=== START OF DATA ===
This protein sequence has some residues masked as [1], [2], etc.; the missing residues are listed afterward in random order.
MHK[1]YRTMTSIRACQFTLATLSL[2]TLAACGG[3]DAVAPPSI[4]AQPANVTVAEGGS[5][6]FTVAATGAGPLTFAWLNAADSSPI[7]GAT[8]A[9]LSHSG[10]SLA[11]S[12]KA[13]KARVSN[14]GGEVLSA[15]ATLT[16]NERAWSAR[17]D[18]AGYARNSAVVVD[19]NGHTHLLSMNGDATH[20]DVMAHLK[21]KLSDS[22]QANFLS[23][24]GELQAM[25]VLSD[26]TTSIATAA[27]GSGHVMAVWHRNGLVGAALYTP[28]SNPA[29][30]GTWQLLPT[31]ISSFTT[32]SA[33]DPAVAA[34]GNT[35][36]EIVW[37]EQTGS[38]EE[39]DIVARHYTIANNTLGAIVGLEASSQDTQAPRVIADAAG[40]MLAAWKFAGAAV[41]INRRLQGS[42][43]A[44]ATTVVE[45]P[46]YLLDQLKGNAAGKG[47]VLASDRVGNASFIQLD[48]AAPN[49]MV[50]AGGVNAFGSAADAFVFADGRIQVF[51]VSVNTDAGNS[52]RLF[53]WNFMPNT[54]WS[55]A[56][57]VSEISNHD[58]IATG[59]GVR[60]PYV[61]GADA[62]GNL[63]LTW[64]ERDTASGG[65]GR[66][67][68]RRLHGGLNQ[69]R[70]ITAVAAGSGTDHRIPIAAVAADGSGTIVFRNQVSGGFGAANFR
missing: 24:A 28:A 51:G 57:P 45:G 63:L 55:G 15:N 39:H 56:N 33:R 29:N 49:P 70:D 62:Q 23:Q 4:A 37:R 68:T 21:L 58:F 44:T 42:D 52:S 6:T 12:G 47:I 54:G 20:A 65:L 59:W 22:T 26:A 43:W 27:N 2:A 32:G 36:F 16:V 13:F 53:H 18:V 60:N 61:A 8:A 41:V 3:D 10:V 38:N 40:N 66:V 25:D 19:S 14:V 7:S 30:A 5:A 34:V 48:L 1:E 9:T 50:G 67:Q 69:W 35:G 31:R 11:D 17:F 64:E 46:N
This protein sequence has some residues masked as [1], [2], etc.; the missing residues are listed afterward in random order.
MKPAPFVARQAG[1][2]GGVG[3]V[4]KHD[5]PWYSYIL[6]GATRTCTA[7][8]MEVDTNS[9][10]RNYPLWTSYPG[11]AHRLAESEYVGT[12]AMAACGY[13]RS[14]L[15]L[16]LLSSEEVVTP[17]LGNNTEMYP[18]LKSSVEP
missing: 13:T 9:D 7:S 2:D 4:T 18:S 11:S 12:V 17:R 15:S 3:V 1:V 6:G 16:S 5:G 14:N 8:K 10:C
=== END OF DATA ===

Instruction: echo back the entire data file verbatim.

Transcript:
This protein sequence has some residues masked as [1], [2], etc.; the missing residues are listed afterward in random order.
MHK[1]YRTMTSIRACQFTLATLSL[2]TLAACGG[3]DAVAPPSI[4]AQPANVTVAEGGS[5][6]FTVAATGAGPLTFAWLNAADSSPI[7]GAT[8]A[9]LSHSG[10]SLA[11]S[12]KA[13]KARVSN[14]GGEVLSA[15]ATLT[16]NERAWSAR[17]D[18]AGYARNSAVVVD[19]NGHTHLLSMNGDATH[20]DVMAHLK[21]KLSDS[22]QANFLS[23][24]GELQAM[25]VLSD[26]TTSIATAA[27]GSGHVMAVWHRNGLVGAALYTP[28]SNPA[29][30]GTWQLLPT[31]ISSFTT[32]SA[33]DPAVAA[34]GNT[35][36]EIVW[37]EQTGS[38]EE[39]DIVARHYTIANNTLGAIVGLEASSQDTQAPRVIADAAG[40]MLAAWKFAGAAV[41]INRRLQGS[42][43]A[44]ATTVVE[45]P[46]YLLDQLKGNAAGKG[47]VLASDRVGNASFIQLD[48]AAPN[49]MV[50]AGGVNAFGSAADAFVFADGRIQVF[51]VSVNTDAGNS[52]RLF[53]WNFMPNT[54]WS[55]A[56][57]VSEISNHD[58]IATG[59]GVR[60]PYV[61]GADA[62]GNL[63]LTW[64]ERDTASGG[65]GR[66][67][68]RRLHGGLNQ[69]R[70]ITAVAAGSGTDHRIPIAAVAADGSGTIVFRNQVSGGFGAANFR
missing: 24:A 28:A 51:G 57:P 45:G 63:L 55:G 15:N 39:H 56:N 33:R 29:N 49:P 70:D 62:Q 23:Q 4:A 37:R 68:T 21:L 58:F 44:T 42:D 52:S 6:T 12:G 47:I 54:G 20:A 65:L 59:W 22:T 26:A 43:W 27:N 2:A 32:G 36:F 16:V 13:F 53:H 18:V 60:N 61:A 8:A 41:V 3:D 10:V 38:N 40:N 66:V 25:D 19:S 14:V 7:S 30:A 5:A 34:V 48:L 1:E 9:T 50:G 67:Q 69:W 35:G 31:R 11:D 17:F 64:E 46:N
This protein sequence has some residues masked as [1], [2], etc.; the missing residues are listed afterward in random order.
MKPAPFVARQAG[1][2]GGVG[3]V[4]KHD[5]PWYSYIL[6]GATRTCTA[7][8]MEVDTNS[9][10]RNYPLWTSYPG[11]AHRLAESEYVGT[12]AMAACGY[13]RS[14]L[15]L[16]LLSSEEVVTP[17]LGNNTEMYP[18]LKSSVEP
missing: 13:T 9:D 7:S 2:D 4:T 18:S 11:S 12:V 17:R 15:S 3:V 1:V 6:G 16:S 5:G 14:N 8:K 10:C